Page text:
Army exercises during the war
A personal recollection of Steeple Aston during the Second World War
The Beeches had been a manicured extension of Rousham Park - mature beech trees with white railings running down the roadside to the river bridge. Horse Chestnut trees lined the bank until the early nineteen-forties - a beautiful, tranquil scene.
In the middle of the Second World War the area was chosen for training troops being prepared for the invasion of Europe. British Infantrymen, engaged in mock battles with a Canadian Tank unit. Ropes were strung across the river from the beech trees to an ash tree standing on the other bank. This allowed infantrymen to cross the river hand over hand, dangling from the ropes. On the Heyford bridge a machine gunner fired live rounds into the water just below the ropes. There were thunderflashes going off all-round.
The Canadians, used to wide open spaces for their tanks, were being taught to fight in the confines of our country lanes, similar to those on the continent. They paid little respect to trees and fences.
Italian prisoners of war were later sent to tidy up the carnage that had been left behind after these exercises - broken branches and fences - but not before we lads had found most of the ammunition and thunderflash grenades left behind by the troops.
When we discovered the first live rounds - 303 bullets - we took them to school to hand them in. That’s when world war three broke out! We were told in no uncertain manner never to bring them to school again. So when we found a box of live rounds, we decided to hide them by throwing the box into the fish pond we all referred to as the lake, which is opposite the traffic lights at the bridge.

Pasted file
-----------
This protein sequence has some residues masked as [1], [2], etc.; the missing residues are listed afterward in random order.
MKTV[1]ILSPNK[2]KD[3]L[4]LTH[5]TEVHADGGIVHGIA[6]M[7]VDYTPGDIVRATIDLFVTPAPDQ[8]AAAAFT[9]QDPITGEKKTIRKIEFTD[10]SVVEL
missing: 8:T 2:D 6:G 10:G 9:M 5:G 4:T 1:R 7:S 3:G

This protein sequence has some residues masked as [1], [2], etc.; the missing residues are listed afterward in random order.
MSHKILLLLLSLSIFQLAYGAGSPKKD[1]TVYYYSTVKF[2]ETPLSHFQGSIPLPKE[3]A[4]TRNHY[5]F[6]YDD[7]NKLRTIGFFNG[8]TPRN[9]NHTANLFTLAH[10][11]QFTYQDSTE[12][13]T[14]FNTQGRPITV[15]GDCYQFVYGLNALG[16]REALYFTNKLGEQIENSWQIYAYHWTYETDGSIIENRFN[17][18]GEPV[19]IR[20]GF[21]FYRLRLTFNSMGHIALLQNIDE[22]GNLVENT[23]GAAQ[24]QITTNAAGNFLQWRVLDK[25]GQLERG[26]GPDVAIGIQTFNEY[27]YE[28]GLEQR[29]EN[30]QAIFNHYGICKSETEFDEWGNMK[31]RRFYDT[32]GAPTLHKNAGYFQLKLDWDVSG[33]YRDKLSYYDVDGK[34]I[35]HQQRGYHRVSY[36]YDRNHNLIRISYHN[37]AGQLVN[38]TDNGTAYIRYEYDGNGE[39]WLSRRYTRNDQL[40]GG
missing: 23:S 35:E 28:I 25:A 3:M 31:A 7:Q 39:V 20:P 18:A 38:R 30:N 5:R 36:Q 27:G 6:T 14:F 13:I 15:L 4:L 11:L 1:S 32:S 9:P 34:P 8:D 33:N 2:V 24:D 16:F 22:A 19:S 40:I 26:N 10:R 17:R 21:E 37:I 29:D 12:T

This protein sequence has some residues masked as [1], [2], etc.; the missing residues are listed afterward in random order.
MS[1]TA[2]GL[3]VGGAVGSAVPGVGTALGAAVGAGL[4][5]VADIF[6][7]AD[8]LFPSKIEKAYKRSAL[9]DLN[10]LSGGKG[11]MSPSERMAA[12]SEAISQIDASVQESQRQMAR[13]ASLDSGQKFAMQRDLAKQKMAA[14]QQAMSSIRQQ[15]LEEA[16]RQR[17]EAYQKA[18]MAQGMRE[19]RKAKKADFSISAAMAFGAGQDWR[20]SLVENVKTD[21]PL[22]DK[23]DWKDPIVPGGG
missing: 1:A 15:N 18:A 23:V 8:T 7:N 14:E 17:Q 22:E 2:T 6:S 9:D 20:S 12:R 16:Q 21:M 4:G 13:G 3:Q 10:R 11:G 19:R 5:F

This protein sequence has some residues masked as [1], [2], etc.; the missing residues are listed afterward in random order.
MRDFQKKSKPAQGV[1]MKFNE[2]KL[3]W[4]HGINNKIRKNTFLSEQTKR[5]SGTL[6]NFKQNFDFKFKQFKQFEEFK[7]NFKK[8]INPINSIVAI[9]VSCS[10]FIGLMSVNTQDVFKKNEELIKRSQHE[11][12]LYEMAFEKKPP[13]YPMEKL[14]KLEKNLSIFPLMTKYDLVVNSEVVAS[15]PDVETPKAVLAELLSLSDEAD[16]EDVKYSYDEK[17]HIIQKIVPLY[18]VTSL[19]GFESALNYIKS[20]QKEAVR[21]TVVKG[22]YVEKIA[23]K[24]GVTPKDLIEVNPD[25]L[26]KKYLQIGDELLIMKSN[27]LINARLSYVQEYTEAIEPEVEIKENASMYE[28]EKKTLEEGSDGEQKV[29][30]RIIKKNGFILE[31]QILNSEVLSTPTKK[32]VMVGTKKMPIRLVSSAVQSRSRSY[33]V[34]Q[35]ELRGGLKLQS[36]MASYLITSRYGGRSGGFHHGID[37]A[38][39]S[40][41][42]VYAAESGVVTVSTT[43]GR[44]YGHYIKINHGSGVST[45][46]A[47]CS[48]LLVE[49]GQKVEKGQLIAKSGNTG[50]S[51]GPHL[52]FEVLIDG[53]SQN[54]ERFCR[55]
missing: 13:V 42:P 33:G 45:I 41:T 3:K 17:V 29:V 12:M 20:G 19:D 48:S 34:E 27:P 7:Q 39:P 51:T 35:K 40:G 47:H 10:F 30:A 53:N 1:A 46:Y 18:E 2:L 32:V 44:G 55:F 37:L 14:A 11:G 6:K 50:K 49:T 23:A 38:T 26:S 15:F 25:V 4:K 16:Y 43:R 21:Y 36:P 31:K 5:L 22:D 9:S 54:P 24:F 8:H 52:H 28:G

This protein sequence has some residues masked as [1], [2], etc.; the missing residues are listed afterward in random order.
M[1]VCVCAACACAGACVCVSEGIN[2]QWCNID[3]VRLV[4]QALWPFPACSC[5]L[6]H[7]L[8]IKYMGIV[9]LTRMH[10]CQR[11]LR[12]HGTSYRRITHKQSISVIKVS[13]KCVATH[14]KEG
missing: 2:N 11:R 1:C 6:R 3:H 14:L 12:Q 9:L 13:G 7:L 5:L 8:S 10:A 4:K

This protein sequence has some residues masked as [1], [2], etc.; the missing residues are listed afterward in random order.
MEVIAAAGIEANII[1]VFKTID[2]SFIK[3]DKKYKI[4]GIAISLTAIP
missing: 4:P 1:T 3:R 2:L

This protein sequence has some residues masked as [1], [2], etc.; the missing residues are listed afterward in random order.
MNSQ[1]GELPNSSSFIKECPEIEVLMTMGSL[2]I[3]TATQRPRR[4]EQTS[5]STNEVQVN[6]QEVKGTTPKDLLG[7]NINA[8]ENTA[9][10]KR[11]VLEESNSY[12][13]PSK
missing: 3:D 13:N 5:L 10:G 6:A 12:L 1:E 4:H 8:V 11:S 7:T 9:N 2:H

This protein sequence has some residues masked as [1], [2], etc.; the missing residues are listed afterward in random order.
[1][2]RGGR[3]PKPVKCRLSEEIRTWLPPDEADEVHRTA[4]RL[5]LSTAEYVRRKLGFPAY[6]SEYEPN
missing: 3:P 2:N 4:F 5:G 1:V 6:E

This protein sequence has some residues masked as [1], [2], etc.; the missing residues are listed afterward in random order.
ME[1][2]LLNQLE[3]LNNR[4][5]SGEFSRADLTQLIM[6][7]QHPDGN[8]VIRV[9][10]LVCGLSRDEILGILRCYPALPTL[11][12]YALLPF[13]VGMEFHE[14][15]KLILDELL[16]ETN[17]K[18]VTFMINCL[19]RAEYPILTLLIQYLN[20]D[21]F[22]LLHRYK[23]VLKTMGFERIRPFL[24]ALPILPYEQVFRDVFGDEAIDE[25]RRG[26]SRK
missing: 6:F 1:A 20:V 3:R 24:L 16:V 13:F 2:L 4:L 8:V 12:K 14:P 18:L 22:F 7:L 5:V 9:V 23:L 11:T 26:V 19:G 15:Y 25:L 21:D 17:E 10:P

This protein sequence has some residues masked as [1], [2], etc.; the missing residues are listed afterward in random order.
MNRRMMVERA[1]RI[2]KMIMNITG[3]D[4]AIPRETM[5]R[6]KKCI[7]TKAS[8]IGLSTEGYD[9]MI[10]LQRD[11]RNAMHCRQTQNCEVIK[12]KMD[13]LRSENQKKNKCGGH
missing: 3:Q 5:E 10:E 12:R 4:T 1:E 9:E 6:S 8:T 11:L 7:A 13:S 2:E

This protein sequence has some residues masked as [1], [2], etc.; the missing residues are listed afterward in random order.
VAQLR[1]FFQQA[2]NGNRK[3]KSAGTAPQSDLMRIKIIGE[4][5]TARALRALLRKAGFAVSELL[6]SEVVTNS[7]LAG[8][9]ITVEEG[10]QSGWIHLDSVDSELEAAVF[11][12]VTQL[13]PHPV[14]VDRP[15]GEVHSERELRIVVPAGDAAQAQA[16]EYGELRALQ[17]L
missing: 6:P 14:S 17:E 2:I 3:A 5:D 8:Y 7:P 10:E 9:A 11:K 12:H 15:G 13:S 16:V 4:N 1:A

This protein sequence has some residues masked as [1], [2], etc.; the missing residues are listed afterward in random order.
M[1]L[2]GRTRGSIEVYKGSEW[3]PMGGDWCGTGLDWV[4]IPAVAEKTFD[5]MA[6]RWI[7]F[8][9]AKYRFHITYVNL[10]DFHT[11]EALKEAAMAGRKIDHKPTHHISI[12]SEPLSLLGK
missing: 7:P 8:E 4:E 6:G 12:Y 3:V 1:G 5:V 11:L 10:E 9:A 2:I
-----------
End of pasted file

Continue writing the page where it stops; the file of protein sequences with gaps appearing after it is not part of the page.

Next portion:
The bullets sank into the mud, as there was no sign of the box when the lake burst its bank, losing most of the water, during the snowmelt that followed that terrible winter of 1946-47.
I remember those Italians soldiers, wearing brown prisoner-of-war overalls with bright yellow round Patches. They made their base by the river, at the top of the drive that leads down to Cuttle Mill, from where they went about their tasks, clearing the river and repairing fences and trees to a standard close to that we had known in pre-war days.
Directly across the road, opposite the entrance of drive, stood a platform for milk churns awaiting collection. Immediately behind, in the spinney, and still there today, stands a thicket of Dogwood (Cornus-Spag) - its red bark making it easily recognisable from the road.
The Italian prisoners cut and stripped the bark to make baskets. We lads found customers for them around the village.
Coffee! That aroma! We hadn’t smelt for several years, having survived on bottled Camp coffee or dried, roasted dandelion roots. I can only think it came from their Red Cross parcels, but it was real coffee, made over the open fire in a drum, which had the top cut off, hung, billy-can style. Who ever was cook that day, also prepared the lunch. They would invite us to join them for coffee and occasionally to share their food. We loved it.
A personal recollection of a SAVA team member.